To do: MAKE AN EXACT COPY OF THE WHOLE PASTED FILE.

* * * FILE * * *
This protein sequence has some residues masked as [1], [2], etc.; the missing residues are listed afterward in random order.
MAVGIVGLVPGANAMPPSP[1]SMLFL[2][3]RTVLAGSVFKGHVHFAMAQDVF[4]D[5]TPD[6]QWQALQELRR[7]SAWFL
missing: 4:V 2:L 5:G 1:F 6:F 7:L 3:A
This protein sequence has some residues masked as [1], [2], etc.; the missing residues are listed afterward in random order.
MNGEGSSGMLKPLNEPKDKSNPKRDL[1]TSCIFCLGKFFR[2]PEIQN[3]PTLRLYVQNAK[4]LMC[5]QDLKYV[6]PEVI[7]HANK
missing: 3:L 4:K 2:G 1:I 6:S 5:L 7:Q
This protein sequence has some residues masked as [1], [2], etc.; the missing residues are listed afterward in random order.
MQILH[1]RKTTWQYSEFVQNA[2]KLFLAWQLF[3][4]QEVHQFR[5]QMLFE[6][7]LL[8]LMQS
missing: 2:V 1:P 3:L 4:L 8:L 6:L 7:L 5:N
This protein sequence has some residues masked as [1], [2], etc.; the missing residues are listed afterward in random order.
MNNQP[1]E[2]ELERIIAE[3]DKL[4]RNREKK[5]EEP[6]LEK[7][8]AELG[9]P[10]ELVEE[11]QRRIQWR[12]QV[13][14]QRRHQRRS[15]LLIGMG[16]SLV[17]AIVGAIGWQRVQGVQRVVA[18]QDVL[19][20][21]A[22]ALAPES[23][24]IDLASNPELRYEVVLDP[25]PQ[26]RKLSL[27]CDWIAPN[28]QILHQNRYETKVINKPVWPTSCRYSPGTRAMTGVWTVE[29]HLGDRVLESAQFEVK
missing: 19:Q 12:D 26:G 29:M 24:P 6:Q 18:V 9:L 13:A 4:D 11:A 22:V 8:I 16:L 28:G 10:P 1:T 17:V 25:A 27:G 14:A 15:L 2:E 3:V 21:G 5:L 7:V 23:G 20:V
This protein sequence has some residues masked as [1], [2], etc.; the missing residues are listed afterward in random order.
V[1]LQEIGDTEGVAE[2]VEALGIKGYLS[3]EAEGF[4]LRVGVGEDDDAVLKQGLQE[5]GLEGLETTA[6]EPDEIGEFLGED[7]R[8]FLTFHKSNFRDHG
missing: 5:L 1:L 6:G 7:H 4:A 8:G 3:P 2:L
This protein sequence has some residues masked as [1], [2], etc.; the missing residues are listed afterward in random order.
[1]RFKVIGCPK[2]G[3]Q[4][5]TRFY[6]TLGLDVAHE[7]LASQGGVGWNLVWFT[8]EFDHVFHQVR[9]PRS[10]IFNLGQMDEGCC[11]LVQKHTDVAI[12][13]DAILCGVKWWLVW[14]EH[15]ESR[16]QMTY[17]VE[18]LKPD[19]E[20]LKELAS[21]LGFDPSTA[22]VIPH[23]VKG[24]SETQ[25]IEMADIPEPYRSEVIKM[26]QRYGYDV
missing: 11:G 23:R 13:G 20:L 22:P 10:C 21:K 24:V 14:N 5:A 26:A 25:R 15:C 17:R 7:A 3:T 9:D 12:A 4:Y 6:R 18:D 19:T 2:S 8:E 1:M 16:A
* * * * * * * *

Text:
This protein sequence has some residues masked as [1], [2], etc.; the missing residues are listed afterward in random order.
MAVGIVGLVPGANAMPPSP[1]SMLFL[2][3]RTVLAGSVFKGHVHFAMAQDVF[4]D[5]TPD[6]QWQALQELRR[7]SAWFL
missing: 4:V 2:L 5:G 1:F 6:F 7:L 3:A
This protein sequence has some residues masked as [1], [2], etc.; the missing residues are listed afterward in random order.
MNGEGSSGMLKPLNEPKDKSNPKRDL[1]TSCIFCLGKFFR[2]PEIQN[3]PTLRLYVQNAK[4]LMC[5]QDLKYV[6]PEVI[7]HANK
missing: 3:L 4:K 2:G 1:I 6:S 5:L 7:Q
This protein sequence has some residues masked as [1], [2], etc.; the missing residues are listed afterward in random order.
MQILH[1]RKTTWQYSEFVQNA[2]KLFLAWQLF[3][4]QEVHQFR[5]QMLFE[6][7]LL[8]LMQS
missing: 2:V 1:P 3:L 4:L 8:L 6:L 7:L 5:N
This protein sequence has some residues masked as [1], [2], etc.; the missing residues are listed afterward in random order.
MNNQP[1]E[2]ELERIIAE[3]DKL[4]RNREKK[5]EEP[6]LEK[7][8]AELG[9]P[10]ELVEE[11]QRRIQWR[12]QV[13][14]QRRHQRRS[15]LLIGMG[16]SLV[17]AIVGAIGWQRVQGVQRVVA[18]QDVL[19][20][21]A[22]ALAPES[23][24]IDLASNPELRYEVVLDP[25]PQ[26]RKLSL[27]CDWIAPN[28]QILHQNRYETKVINKPVWPTSCRYSPGTRAMTGVWTVE[29]HLGDRVLESAQFEVK
missing: 19:Q 12:D 26:G 29:M 24:P 6:Q 18:V 9:L 13:A 4:D 11:A 22:V 8:I 16:L 28:G 10:P 1:T 17:V 25:A 27:G 14:A 15:L 2:E 3:V 21:G 5:L 7:V 23:G 20:V
This protein sequence has some residues masked as [1], [2], etc.; the missing residues are listed afterward in random order.
V[1]LQEIGDTEGVAE[2]VEALGIKGYLS[3]EAEGF[4]LRVGVGEDDDAVLKQGLQE[5]GLEGLETTA[6]EPDEIGEFLGED[7]R[8]FLTFHKSNFRDHG
missing: 5:L 1:L 6:G 7:H 4:A 8:G 3:P 2:L
This protein sequence has some residues masked as [1], [2], etc.; the missing residues are listed afterward in random order.
[1]RFKVIGCPK[2]G[3]Q[4][5]TRFY[6]TLGLDVAHE[7]LASQGGVGWNLVWFT[8]EFDHVFHQVR[9]PRS[10]IFNLGQMDEGCC[11]LVQKHTDVAI[12][13]DAILCGVKWWLVW[14]EH[15]ESR[16]QMTY[17]VE[18]LKPD[19]E[20]LKELAS[21]LGFDPSTA[22]VIPH[23]VKG[24]SETQ[25]IEMADIPEPYRSEVIKM[26]QRYGYDV
missing: 11:G 23:R 13:G 20:L 22:P 10:C 21:K 24:V 14:N 5:A 26:A 25:R 15:C 17:R 7:A 3:T 9:D 12:A 4:Y 6:R 18:D 19:T 2:S 8:E 1:M 16:A